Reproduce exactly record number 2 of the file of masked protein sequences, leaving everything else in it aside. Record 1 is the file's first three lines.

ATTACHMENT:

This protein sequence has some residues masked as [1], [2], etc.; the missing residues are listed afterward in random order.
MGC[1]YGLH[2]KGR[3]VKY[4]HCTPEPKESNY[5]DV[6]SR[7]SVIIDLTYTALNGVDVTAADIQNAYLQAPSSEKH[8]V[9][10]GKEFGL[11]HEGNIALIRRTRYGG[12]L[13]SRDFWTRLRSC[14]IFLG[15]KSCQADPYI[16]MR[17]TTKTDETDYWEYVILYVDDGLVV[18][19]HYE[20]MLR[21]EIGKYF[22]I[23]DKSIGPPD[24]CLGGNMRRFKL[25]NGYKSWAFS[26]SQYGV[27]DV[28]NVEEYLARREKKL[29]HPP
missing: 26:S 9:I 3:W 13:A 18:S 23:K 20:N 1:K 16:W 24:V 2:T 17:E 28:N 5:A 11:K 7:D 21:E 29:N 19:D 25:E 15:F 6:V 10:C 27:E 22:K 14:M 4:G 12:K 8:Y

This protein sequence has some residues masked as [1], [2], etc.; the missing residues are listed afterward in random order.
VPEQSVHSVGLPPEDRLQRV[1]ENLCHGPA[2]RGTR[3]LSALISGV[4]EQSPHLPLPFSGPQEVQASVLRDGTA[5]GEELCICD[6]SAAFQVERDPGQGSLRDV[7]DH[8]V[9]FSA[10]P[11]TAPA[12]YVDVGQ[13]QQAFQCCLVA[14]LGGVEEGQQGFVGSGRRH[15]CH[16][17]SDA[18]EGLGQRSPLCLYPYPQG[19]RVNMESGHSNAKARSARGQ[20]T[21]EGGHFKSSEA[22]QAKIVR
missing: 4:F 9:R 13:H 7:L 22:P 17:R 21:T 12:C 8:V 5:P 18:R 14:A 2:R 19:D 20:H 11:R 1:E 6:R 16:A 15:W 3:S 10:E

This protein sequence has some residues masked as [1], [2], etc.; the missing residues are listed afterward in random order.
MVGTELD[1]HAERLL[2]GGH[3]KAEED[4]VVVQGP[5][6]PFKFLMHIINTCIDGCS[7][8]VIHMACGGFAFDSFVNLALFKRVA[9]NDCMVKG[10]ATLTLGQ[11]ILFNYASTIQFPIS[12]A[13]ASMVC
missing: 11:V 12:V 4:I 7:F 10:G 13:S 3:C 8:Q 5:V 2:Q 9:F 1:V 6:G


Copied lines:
This protein sequence has some residues masked as [1], [2], etc.; the missing residues are listed afterward in random order.
VPEQSVHSVGLPPEDRLQRV[1]ENLCHGPA[2]RGTR[3]LSALISGV[4]EQSPHLPLPFSGPQEVQASVLRDGTA[5]GEELCICD[6]SAAFQVERDPGQGSLRDV[7]DH[8]V[9]FSA[10]P[11]TAPA[12]YVDVGQ[13]QQAFQCCLVA[14]LGGVEEGQQGFVGSGRRH[15]CH[16][17]SDA[18]EGLGQRSPLCLYPYPQG[19]RVNMESGHSNAKARSARGQ[20]T[21]EGGHFKSSEA[22]QAKIVR
missing: 4:F 9:R 13:H 7:L 22:P 17:R 21:T 12:C 8:V 5:P 18:R 14:A 2:R 19:D 20:H 11:R 1:E 6:R 16:A 15:W 3:S 10:E